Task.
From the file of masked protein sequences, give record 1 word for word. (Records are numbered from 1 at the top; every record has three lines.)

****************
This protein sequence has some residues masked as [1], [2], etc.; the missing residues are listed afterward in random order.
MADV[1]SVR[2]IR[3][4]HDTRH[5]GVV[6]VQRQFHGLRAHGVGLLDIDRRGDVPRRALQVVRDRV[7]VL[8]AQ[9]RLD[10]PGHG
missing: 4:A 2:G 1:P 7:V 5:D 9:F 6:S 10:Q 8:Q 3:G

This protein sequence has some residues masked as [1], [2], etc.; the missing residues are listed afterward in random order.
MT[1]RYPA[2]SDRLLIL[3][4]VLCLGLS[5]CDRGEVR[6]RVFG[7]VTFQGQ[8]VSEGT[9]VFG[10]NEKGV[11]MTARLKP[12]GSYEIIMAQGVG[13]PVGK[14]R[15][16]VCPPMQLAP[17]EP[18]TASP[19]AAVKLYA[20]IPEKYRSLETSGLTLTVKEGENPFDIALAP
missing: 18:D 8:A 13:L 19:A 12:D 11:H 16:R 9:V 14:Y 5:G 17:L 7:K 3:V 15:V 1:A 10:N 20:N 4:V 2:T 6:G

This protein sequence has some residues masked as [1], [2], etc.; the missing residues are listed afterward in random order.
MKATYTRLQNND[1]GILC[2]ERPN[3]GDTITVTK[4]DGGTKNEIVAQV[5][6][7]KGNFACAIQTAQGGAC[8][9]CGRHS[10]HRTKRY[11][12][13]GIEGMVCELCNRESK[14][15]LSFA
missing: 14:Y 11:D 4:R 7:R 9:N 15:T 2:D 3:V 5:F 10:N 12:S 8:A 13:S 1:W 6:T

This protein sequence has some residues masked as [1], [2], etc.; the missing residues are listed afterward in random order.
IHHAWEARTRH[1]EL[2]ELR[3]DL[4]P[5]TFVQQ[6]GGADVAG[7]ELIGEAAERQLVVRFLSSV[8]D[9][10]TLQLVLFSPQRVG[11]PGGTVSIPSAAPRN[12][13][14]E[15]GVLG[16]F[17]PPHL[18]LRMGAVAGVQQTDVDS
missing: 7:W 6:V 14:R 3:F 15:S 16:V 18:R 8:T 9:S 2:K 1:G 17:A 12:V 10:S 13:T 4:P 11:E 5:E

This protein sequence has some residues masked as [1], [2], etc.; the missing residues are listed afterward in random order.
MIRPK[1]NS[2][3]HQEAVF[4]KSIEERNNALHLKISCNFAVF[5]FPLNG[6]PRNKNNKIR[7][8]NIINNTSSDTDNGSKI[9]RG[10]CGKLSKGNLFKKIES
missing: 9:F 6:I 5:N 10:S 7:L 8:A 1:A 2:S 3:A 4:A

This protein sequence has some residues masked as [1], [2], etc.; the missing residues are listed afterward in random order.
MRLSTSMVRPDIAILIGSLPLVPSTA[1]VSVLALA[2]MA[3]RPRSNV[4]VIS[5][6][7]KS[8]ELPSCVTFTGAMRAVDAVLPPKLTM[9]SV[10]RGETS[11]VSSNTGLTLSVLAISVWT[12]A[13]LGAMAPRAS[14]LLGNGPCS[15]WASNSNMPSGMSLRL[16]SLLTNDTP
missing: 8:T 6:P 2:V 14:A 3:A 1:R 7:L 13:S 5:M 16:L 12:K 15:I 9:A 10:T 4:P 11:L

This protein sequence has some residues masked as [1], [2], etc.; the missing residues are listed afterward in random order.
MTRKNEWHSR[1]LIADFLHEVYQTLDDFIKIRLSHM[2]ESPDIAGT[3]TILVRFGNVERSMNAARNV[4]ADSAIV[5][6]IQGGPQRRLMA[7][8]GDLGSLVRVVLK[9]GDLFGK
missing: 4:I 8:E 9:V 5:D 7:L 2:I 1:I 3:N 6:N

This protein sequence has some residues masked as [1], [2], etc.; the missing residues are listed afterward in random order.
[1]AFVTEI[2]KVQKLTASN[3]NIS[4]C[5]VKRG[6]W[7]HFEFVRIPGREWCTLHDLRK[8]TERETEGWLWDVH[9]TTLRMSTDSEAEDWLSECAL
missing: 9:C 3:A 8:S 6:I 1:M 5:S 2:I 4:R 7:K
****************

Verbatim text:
This protein sequence has some residues masked as [1], [2], etc.; the missing residues are listed afterward in random order.
MADV[1]SVR[2]IR[3][4]HDTRH[5]GVV[6]VQRQFHGLRAHGVGLLDIDRRGDVPRRALQVVRDRV[7]VL[8]AQ[9]RLD[10]PGHG
missing: 4:A 2:G 1:P 7:V 5:D 9:F 6:S 10:Q 8:Q 3:G